Filed under: — @jphoganorg @ 8:30 pm

It is nearly two years and two months that President Barack Obama has been our chief administrator - especially if you include the months of "transition" where Bush admin worked with them in an unprecedented manor for our times.

Are we now to a tomorrow where the "remarks" given in "response" and tonight scheduled so for two of opposition to President Obama to "more downloads" to private media for later repeated listening?

That said: In the words of Barack Hussein Obama, and in no particular order: His words, some, picked now from DREAMS OF MY FATHER (2nd ed.):

p.163 > "Both Marty and Smalls knew that in politics, like religion, power lay in certainty — and that one man’s certainty threatened another’s."

     "I realized then, standing in an empty McDonalds parking lot in the South Side of Chicago, that I was a heretic.  Or worse — for even a heretic must believe in something, if nothing more than the truth of his own doubt."

p.143 > "’Excuse me, mister,’ he shouted. ‘Do you know why sometimes the river runs that way and then sometimes runs this way?’"

     "…The answer seemed to satisfy the boy, and he went back to his mother.  As I watched the two of them disappear into dusk, I realized I had never noticed which way the river ran."

     "A week later, I loaded up my car and drove to Chicago."

p.140 > "Every path to change was well trodden, every strategy exhausted.  And with each defeat, even those with the best of intentions could end up further and further removed from the struggles of those they purported to serve."

p.139-40 > "Through a tall window, sunlight streamed down on a bust of Dr. King."

     "’I like it,’ the director said after looking over my resume.  ‘Particularly the corporate experience.  That’s the real business of a civil rights organization these days.  Protests and pickets won’t cut it anymore.  To get the job done, we’ve got to forge links between business, government and the inner city.’"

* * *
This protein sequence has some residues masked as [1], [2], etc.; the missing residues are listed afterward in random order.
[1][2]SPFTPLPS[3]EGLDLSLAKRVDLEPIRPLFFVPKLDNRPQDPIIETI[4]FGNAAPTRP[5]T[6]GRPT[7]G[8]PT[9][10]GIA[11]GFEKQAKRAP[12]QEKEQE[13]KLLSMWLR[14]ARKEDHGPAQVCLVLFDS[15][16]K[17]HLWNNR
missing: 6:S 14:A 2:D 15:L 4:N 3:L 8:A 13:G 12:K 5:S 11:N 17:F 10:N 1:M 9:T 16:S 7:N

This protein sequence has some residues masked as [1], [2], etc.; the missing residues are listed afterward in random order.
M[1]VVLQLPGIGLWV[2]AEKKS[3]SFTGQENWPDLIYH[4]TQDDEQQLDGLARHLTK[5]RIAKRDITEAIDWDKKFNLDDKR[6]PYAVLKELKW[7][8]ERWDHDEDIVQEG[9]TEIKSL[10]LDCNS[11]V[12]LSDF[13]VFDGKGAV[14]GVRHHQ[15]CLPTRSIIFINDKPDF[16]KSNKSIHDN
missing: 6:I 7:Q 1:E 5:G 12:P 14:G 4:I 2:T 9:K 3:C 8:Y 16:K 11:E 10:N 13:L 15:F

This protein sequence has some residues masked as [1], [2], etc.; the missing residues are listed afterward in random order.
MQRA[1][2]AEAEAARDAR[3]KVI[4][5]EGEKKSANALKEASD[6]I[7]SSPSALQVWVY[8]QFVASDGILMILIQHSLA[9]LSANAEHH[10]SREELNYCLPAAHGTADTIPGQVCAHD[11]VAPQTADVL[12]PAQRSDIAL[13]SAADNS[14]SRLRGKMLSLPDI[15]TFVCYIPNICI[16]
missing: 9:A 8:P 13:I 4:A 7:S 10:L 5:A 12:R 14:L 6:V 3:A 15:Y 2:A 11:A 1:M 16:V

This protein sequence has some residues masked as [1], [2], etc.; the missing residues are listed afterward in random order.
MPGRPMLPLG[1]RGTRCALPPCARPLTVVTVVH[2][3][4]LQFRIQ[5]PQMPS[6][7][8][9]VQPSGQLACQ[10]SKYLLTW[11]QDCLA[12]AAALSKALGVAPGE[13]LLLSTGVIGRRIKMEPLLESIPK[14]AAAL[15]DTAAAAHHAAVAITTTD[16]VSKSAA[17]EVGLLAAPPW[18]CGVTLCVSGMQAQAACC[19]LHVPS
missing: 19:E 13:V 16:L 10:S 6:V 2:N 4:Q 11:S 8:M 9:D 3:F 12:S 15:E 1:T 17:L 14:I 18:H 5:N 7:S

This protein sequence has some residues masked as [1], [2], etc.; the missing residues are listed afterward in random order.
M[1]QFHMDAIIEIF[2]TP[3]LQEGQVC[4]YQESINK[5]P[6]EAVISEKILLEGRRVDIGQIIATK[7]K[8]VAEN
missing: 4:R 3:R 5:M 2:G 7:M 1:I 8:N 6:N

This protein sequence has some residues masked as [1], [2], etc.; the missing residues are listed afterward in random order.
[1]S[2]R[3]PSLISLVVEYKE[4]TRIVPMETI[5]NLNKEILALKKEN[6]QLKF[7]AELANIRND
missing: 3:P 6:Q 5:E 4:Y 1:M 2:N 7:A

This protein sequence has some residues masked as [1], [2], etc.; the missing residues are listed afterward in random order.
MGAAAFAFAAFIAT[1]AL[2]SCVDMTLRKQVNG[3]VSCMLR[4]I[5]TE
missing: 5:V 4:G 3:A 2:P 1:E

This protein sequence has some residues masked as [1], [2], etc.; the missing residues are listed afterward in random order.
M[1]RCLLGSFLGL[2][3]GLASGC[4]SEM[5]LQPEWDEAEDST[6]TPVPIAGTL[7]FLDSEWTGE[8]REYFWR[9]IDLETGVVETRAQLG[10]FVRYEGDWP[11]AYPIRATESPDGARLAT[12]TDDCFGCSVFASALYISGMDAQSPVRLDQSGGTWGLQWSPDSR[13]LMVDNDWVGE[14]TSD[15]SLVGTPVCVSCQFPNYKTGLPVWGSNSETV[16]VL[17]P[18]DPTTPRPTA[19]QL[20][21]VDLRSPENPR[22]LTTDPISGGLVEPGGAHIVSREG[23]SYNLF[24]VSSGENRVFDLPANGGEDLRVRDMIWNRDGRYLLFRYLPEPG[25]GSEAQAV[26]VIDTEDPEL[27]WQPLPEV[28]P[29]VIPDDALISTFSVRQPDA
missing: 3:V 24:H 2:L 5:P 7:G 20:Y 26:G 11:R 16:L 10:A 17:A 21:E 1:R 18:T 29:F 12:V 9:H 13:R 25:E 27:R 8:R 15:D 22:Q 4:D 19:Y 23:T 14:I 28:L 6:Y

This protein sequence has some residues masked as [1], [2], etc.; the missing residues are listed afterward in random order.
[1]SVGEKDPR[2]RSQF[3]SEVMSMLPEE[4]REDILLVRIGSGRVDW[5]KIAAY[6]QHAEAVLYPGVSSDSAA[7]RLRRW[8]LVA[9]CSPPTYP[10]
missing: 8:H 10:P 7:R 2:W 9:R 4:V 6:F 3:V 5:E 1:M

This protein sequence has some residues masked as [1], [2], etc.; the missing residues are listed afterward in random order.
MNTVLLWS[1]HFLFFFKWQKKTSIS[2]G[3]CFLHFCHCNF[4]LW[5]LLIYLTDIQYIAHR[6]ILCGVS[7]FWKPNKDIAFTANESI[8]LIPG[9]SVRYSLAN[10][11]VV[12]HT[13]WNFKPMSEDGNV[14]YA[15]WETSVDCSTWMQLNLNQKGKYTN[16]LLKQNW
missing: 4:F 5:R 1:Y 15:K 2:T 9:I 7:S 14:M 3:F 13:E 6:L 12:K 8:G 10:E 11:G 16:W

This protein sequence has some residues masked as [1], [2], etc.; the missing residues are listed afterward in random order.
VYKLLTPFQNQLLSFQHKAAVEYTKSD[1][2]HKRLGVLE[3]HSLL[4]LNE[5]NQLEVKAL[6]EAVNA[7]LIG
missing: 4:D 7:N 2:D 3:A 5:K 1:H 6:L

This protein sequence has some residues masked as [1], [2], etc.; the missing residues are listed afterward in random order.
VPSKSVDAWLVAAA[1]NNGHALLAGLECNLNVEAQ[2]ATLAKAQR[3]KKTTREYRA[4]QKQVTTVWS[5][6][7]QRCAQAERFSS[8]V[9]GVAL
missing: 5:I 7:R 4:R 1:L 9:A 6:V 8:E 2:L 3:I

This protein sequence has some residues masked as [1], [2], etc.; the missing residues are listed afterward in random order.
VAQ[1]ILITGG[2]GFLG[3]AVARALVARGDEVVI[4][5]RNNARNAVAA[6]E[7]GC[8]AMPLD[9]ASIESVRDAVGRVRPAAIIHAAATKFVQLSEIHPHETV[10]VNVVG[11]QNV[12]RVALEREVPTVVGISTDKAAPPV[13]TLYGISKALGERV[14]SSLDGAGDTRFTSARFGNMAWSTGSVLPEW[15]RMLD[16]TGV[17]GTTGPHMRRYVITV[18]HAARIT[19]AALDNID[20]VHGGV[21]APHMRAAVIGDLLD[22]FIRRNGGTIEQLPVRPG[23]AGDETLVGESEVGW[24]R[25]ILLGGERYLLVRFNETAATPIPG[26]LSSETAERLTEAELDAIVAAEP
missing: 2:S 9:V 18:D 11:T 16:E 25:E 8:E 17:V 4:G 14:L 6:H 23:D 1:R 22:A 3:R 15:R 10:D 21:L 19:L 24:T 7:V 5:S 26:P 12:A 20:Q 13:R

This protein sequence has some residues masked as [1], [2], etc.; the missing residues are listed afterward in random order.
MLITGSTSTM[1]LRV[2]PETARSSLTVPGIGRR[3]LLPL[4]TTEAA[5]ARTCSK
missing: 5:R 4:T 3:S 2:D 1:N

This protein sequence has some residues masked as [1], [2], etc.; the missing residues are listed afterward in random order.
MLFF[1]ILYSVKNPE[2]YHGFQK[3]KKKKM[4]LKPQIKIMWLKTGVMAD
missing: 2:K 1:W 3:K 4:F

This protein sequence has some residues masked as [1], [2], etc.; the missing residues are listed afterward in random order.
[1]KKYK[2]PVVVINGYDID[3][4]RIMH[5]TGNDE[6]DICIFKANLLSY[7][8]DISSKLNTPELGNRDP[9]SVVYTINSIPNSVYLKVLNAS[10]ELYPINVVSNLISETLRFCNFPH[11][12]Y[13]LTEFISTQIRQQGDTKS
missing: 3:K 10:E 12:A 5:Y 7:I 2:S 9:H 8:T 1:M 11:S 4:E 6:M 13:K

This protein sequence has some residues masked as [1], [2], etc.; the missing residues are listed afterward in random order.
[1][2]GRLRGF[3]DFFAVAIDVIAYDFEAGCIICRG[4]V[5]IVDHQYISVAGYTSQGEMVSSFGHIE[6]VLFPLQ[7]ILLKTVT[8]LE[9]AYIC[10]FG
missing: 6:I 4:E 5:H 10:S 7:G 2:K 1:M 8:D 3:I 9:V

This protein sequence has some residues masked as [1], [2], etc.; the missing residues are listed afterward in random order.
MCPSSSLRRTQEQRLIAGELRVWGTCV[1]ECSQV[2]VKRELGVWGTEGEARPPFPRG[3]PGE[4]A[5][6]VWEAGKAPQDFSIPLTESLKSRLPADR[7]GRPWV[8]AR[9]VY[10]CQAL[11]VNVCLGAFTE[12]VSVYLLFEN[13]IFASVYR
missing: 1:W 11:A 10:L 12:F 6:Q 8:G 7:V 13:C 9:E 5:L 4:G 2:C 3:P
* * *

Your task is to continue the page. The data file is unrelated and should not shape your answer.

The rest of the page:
"On the spot he offered me the job, which involved organizing conferences on drugs, unemployment, housing.  Facilitating dialogue, he called it.  I declined his generous offer, deciding I needed a job closer to the streets.  I spent three months working for a Ralph Nader offshoot up in Harlem, trying to convince the minority students at City College about the importance of recycling.  Then a week passing out flyers for an assemblyman’s race in Brooklyn — the candidate lost and I never did get paid."

     "In six months I was broke, unemployed, eating soup from a can.  In search of some inspiration, I went to hear Kwame Toure, formerly Stokely Carmichael of SNCC and Black Power fame, speak at Columbia.  At the entrance to the auditorium, two women, one black, one Asian, were selling Marxist literature and arguing with each other about Trotsky’s place in history." … "At the end of his remarks, a thin young woman with glasses asked if such a program was practical given the state of African economies and the immediate needs facing black Americans.  Toure cut her off midsentence.  ‘It’s only the brainwashing that you’ve received that makes it impractical, sister,’ he said. … The woman remained standing for several minutes while she was upbraided for her bourgeois attitudes.  People began to file out.  Outside the auditorium, the two Marxists were now shouting at the top of their lungs."